It’s been a week since the San Francisco International Film Festival ended, but after 15 days largely spent sitting in the dark at the Kabuki, submerged in a flood of cinematic storytelling, the afterimages are still taking up considerable space in my brain.
And questions remain, like: Why didn’t anyone from Lauren Greenfield’s crew on the documentary The Queen of Versailles report time-share mogul David Siegel or his wife, Jackie, to the Orlando-area SPCA for casually sitting down to brunch and letting their family’s pet python roam unchaperoned through a house filled with fluffy white purse dogs?
And what was going through moderator Audrey Chang’s head when a post-screening Q&A for Maria Demopoulos and Jodi Wille’s cult doc The Source devolved into a noisy, chaotic processing session for an audience filled with former cult members? And did other audience members exit the theater after watching Jessica Yu’s Last Call at the Oasis feeling paralyzingly hyperaware of their gigantic, sloshing waterprint, knowing that any one action they might be about to take — be it using the Sundance Kabuki Cinemas restroom, riding the 22 Fillmore home, or going out for a much-needed cocktail to take the edge off incipient doom — likely represented dozens of gallons’ worth of heedless water use?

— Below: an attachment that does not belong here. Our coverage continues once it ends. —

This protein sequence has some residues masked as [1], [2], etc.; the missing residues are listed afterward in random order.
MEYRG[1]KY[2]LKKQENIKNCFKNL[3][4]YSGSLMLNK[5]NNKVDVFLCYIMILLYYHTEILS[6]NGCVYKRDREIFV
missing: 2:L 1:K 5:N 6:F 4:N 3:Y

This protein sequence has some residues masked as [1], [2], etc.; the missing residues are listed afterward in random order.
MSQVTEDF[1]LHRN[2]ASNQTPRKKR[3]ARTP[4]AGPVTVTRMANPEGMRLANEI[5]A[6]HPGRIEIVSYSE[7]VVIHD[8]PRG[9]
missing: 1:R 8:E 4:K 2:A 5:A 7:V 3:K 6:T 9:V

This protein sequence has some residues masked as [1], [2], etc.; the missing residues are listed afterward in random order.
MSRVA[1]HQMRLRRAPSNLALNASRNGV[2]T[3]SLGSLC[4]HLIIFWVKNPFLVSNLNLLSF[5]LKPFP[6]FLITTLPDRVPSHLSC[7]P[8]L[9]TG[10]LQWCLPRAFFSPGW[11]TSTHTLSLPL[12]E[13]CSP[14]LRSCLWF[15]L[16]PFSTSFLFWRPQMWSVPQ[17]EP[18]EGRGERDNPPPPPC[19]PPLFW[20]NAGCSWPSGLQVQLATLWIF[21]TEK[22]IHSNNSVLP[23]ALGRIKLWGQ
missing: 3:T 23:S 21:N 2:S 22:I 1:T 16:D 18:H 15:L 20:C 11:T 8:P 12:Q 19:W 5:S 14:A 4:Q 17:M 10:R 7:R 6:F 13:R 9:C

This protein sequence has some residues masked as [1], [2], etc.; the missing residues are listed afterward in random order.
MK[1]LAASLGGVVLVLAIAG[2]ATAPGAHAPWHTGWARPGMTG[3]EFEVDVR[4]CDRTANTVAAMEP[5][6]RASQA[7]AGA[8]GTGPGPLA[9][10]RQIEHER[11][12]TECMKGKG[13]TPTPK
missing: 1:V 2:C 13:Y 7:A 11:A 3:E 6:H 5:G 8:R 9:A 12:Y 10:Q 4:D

And a last pressing question: Will anyone see to it that Mosquita y Mari, written and directed by Aurora Guerrero, reaches more-disparate theater screens after it finishes its festival circuit? (In the wake of its January Sundance screening, it did get picked up for DVD and VOD distribution by Wolfe Releasing.)
First-time feature director Guerrero has set her sweet and sorrowful, semiautobiographical coming-of-age film in LA’s Huntington Park neighborhood, where Latina teenagers Yolanda (aka Mosquita; played by Fenessa Pineda) and Mari (Venecia Troncoso) form an unlikely friendship that drifts silently and slowly toward a more ambiguous state. Beautifully shot and scripted, using young local nonprofessionals for much of the cast, Mosquita y Mari tells a small, poignant tale exceedingly well, carefully weaving its tenuous love story into the larger settings of neighborhood and school and two immigrant households whose younger generations find themselves struggling to navigate the track laid down by their parents.
Like many of its cohorts in this year’s SFIFF program, the film demonstrates the benefits of living amid the Bay Area’s small galaxy of annual festivals — and richly deserves to travel farther afield.
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